This meta-analysis compared the efficacy of NACT+RS with RT or CCRT for patients with stage IB2-IIB cervical cancer by summarizing the results of five studies. The results suggested no differences in OS and DFS between the two groups. These results seemed to be inconsistent with the study of Tierney who also used five studies to conduct a pooled analysis to compare the effects of NACT+RS with RT only  and the results showed that NACT+RS could prolong the OS and DFS compared with RT only in patients with cervical cancer. These differences may be attributed to the fact that stage III patients were excluded in our study as stage III patients are usually not allowed to undergo surgery. It is worth noting that for LACC, the US standard treatment is CCRT [5, 6, 21, 22], while some institutions in Europe and Asia are NACT+RS [23–25]. In subgroup analysis, the impact of NACT+RS versus CCRT on survival was also compared. Similarly, no differences in OS and DFS were identified between patients using these two treatments. However, we found that the OS and DFS of the NACT+RS group were longer compared with the CCRT group for patients with a median follow-up of more than 60 months, indicating the long-term effects of NACT+RS may be more superior. But, it should be noted that the studies included in this meta-analysis was not large enough, and more multicenter studies with longer follow-up are needed to verify this conclusion.
Adverse events, which are highly linked to a specific situation (whether the course of treatment can be completed on schedule), are one of the issues that must be considered during treatment. According to the report of Abou-Taleb et al., patients treated with irinotecan/nedaplatin for NACT are less likely to suffer from severe anemia and vomiting than those receiving CCRT . Our study did not find that the neoadjuvant therapy could reduce the incidence of severe anemia and vomiting compared with the RT or CCRT group in patients with stage IB2-IIB cervical cancer. Pignata and coworkers argued that diarrhea was the only severe and dose-limiting nonhematologic toxicity associated with CCRT . This study demonstrated that the incidence of diarrhea in the CCRT or RT group was higher than that in the NACT+RS group, which was consistent with that of Pignata et al. .
Our meta-analysis had many advantages. This was the first study to evaluate the efficacy and safety of NACT+RS versus RT only or concurrent CCRT in patients with stage IB2, IIA, or IIB cervical cancer. Because cervical cancer patients with stage IB2-IIB are often available for surgery, this evaluation is particularly clinically instructive. In addition, we conducted quality assessments, publication biases, and sensitivity analyses on the included studies, which ensured the reliability of the results. At the same time, this study had some limitations. First, only five articles were included in this meta-analysis; therefore, the number of documents was relatively small. Second, this study only compared the survival rate and adverse events but did not compare the quality of life due to the lack of relevant report data. The quality of life is also a key factor in the choice of treatment. In 2013, Le Borgne and colleagues studied the long-term health-related quality of life in cervical cancer and found that quality of life of survivors receiving radiation therapy was significantly worse in terms of sexual dysfunction, urination and abdominal symptoms, and lymphedema compared with survivors who only received surgery .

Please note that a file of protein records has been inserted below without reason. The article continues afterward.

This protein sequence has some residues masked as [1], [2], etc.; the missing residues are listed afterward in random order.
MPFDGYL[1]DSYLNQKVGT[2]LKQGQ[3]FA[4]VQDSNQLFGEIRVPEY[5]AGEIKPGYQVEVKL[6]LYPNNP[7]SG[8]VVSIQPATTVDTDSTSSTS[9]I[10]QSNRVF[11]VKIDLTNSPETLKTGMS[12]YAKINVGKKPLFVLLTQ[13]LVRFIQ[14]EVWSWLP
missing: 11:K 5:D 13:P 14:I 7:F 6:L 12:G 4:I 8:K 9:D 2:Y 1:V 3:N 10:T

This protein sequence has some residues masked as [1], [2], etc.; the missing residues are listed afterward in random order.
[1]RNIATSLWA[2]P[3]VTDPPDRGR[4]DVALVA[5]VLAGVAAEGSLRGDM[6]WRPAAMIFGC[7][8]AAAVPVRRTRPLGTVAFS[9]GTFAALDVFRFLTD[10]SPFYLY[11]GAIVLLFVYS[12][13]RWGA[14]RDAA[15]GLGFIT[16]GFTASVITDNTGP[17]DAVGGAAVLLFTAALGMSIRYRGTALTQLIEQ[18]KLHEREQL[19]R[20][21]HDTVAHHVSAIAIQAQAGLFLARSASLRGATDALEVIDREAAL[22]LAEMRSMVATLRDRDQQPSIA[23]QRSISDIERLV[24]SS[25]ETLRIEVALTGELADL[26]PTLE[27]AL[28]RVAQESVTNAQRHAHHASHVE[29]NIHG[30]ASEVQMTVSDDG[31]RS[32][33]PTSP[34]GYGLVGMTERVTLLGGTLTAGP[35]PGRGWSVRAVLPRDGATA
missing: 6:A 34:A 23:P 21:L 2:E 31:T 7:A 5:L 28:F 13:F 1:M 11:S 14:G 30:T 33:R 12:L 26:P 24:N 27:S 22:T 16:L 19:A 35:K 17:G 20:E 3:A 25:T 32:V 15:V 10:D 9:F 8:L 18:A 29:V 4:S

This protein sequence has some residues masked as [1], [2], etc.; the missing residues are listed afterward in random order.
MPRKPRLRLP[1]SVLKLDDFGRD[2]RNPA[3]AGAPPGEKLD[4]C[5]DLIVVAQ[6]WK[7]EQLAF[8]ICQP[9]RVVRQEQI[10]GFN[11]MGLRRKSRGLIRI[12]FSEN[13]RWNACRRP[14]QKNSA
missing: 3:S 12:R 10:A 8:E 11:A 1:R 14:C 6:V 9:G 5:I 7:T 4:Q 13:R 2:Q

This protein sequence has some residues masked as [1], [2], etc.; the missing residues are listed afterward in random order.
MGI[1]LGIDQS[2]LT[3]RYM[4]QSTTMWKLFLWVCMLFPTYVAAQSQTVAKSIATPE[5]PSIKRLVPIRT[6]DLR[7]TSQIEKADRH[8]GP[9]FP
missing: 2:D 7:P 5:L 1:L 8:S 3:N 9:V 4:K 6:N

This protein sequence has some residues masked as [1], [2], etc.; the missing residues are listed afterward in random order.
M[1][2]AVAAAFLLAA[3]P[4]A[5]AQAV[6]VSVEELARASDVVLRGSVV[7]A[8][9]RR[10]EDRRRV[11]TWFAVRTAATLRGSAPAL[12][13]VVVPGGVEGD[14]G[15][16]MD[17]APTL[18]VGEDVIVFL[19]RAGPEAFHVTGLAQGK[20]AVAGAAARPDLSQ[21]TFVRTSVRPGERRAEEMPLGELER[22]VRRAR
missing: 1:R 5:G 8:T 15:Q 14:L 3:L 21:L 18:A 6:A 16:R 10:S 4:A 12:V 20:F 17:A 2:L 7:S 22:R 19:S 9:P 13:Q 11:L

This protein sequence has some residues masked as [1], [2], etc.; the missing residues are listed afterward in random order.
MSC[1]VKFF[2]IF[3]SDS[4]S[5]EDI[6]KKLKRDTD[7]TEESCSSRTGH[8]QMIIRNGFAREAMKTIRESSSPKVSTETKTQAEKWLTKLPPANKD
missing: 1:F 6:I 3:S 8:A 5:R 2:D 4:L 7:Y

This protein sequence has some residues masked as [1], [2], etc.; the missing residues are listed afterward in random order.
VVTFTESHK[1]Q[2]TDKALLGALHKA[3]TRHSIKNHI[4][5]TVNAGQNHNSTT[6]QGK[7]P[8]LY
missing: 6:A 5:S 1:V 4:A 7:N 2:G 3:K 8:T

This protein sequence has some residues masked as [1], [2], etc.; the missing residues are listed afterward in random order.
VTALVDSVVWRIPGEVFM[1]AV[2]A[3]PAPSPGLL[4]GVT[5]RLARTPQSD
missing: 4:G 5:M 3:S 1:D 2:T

In conclusion, this systematic review and meta-analysis suggests that the short-term therapeutic effects of the two treatments may be possibly equal for patients with stage IB2-IIB cervical cancer, but the long-term effects on OS and DFS may be better using NACT+RS compared with the RT only or CCRT. NACT+RS may be especially applicable in some areas where radiotherapy equipment is in short supply. This meta-analysis provides the basis for the patients with cervical cancer to choose the better treatment plan and calls for the increase of radiotherapy equipment.
The data supporting this meta-analysis are from previously reported studies and datasets, which have been cited.
Conflicts of Interest
No potential conflicts of interest were disclosed.
Qingjian Ye and Yuebo Yang contributed in the topic selection, literature screening, data extraction, and paper writing. Xinran Tang and Jing Li contributed in the statistical analysis and literature quality evaluation. Yu Zhang and Xiaomao Li guided the topic selection and article writing. Qingjian Ye and Yuebo Yang contributed equally to this work.
Supplementary 1 Supplemental Figure 1 Forest plots for the DFS. Supplementary 2 Supplemental Figure 2 Publication bias and sensitivity analysis for OS and DFS. (A) Publication bias for overall survival. (B) Publication bias for disease-free survival. (C) Sensitivity analysis for overall survival. (D) Sensitivity analysis for disease-free survival. (Supplementary Materials)